Tuesday, July 4, 2017

{allcanada} Ex-NHLer Shayne Corson empathizes with Roberto Osuna’s anxiety issue


Toronto Blue Jays pitcher Roberto Osuna told reporters in late June he has been dealing with anxiety.

"I just feel a little bit anxious, a little bit weird. I'm just not myself right now," Osuna said through an interpreter on June 24. "I feel great physically. It's just more mentally."

It caught the attention of Shayne Corson, a former NHLer that has dealt with severe anxiety issues throughout his life.

In an exclusive interview with Steve Simmons of the Toronto Sun, Corson opened up about his history with anxiety, the ways in which it has affected his life, and how hearing Osuna talk about it made him want to reach out to the star closer.

"My instant reaction was, 'I know exactly what you're going through, man,'" Corson told Simmons. "I'm glad he came out with it. I'm glad he had that courage to do that. I tried to deal with it on my own. I wasn't very successful. You get to a point where you're kind of living in a dark hole and you can't climb out of it. It takes over your mind. It takes over your body, sometimes.

"If Roberto wants to talk about this in any way, tell him I'm available. If I can help, I will. I'll be honest, I know how much I suffered. And if I can help one person not go through what I went through, I'm there. This is something we need to talk more about. So many people have it."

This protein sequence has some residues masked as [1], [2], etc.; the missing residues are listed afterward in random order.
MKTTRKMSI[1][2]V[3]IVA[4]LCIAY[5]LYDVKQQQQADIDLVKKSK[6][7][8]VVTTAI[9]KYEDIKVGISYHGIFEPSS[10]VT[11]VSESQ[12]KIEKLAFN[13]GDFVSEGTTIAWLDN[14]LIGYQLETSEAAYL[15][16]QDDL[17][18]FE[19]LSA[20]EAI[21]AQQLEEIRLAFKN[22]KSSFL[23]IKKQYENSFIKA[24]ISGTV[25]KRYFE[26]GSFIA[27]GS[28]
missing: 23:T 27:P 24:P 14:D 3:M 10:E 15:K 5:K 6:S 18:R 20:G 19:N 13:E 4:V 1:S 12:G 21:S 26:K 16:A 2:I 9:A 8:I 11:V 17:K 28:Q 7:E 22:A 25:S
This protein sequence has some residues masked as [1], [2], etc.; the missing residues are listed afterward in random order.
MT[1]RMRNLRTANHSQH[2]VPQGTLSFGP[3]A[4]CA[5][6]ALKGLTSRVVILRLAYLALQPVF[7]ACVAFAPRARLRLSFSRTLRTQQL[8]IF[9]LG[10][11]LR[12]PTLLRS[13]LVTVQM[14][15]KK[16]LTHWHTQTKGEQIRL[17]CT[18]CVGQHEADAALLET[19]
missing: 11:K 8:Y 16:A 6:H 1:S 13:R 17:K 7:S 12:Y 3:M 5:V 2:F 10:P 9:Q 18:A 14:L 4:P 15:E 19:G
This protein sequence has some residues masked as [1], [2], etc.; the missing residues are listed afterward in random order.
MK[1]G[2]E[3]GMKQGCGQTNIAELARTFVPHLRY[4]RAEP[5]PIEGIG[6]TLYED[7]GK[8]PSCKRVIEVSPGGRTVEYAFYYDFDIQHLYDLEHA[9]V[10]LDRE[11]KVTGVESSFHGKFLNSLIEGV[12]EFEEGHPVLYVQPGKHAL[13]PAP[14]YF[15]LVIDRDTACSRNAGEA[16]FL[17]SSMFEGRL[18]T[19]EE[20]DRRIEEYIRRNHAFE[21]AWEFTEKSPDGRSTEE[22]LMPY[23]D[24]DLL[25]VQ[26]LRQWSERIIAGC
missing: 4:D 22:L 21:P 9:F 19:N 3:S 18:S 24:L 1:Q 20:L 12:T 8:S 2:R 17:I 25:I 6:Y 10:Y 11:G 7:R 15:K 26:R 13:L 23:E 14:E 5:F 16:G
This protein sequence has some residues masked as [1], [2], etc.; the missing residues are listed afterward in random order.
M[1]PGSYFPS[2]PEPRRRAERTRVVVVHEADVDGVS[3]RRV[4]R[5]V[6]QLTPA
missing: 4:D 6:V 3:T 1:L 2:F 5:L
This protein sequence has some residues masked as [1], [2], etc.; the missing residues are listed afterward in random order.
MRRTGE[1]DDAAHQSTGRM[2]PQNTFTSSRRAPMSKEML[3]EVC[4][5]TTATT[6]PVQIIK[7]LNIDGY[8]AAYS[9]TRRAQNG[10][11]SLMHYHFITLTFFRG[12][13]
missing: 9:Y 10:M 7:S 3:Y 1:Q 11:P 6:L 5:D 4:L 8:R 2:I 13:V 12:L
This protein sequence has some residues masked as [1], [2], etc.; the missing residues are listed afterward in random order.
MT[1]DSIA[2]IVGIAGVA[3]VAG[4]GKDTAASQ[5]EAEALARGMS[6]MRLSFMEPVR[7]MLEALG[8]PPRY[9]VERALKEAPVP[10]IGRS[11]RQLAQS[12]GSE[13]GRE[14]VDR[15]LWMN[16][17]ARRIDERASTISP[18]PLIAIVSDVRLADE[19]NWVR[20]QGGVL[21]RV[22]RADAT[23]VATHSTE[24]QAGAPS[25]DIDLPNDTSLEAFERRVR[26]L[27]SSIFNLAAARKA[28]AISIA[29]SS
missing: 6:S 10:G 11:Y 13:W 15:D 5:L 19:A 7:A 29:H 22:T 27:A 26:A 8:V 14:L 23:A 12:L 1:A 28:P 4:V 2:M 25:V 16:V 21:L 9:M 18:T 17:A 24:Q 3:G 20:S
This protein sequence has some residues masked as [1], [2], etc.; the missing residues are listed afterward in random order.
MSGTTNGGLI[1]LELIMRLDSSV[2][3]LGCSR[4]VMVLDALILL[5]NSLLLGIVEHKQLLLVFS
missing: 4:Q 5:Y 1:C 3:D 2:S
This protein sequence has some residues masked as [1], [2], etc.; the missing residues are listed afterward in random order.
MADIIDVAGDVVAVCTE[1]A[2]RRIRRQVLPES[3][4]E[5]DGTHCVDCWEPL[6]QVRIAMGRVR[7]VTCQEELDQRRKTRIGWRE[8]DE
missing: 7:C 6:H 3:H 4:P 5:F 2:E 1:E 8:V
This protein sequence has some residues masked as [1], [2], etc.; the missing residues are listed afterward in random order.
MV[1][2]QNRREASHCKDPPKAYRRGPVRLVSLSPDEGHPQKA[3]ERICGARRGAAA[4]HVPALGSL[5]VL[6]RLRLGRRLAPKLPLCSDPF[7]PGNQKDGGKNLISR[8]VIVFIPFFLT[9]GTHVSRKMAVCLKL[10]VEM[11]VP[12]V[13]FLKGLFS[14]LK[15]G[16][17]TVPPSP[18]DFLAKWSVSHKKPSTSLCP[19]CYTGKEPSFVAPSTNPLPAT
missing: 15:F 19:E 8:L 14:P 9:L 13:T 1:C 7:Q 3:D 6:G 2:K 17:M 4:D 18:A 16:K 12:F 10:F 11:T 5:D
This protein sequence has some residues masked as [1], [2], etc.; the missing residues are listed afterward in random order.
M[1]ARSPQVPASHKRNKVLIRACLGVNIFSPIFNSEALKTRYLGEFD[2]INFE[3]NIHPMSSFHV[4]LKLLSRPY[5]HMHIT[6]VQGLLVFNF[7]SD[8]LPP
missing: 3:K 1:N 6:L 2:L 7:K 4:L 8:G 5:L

Corson played nearly 1,296 games in the NHL (regular season and playoffs) over 19 seasons and struggled through much of it.

It wasn't until late in his playing career that he began to open up about his difficulties.

"As soon as I admitted to people what was going on, I felt better," Corson said. "Talking about it is really important. That's why I'm proud of Osuna. He's dealing with it right away. I'm happy for him.

"Talking about it matters. People I know come up to me and say 'I didn't know you had this, I have that.' You start talking. You find out others struggle too. You can be having a great career (like Osuna) but you don't know what anyone is feeling inside. Nobody really knew what I was I feeling."

Osuna, who recently became the youngest player in MLB history to record 75 career saves, has pitched three times since he first spoke about feeling anxious.

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